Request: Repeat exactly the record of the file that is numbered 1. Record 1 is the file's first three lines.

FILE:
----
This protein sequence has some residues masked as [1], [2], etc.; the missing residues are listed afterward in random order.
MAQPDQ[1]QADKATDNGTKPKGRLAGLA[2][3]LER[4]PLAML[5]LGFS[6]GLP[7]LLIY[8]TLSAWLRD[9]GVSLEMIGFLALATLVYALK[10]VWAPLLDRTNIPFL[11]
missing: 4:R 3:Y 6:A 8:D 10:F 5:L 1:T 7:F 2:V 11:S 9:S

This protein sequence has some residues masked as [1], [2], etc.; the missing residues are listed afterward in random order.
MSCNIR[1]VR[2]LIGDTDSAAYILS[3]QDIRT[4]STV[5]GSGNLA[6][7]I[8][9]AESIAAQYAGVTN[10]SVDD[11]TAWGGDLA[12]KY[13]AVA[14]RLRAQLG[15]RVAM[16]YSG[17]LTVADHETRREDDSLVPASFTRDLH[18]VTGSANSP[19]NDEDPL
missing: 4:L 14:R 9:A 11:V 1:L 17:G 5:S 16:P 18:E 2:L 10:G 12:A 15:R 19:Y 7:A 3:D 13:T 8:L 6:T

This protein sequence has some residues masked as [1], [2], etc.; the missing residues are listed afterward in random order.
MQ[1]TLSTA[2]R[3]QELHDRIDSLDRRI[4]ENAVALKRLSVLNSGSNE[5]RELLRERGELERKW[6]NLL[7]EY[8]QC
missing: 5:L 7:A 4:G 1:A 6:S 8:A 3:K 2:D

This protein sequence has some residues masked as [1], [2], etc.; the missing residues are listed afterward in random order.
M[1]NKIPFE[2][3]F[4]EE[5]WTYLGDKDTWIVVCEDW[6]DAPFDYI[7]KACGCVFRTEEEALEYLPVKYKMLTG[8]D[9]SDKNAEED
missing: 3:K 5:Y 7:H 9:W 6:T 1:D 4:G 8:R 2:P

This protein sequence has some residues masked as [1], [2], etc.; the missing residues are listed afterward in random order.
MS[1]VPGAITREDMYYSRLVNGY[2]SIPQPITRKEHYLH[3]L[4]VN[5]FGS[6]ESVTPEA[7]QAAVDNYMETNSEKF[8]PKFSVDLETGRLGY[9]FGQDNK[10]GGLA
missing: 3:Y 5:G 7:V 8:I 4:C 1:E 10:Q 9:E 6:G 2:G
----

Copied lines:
This protein sequence has some residues masked as [1], [2], etc.; the missing residues are listed afterward in random order.
MAQPDQ[1]QADKATDNGTKPKGRLAGLA[2][3]LER[4]PLAML[5]LGFS[6]GLP[7]LLIY[8]TLSAWLRD[9]GVSLEMIGFLALATLVYALK[10]VWAPLLDRTNIPFL[11]
missing: 4:R 3:Y 6:A 8:D 10:F 5:L 1:T 7:F 2:V 11:S 9:S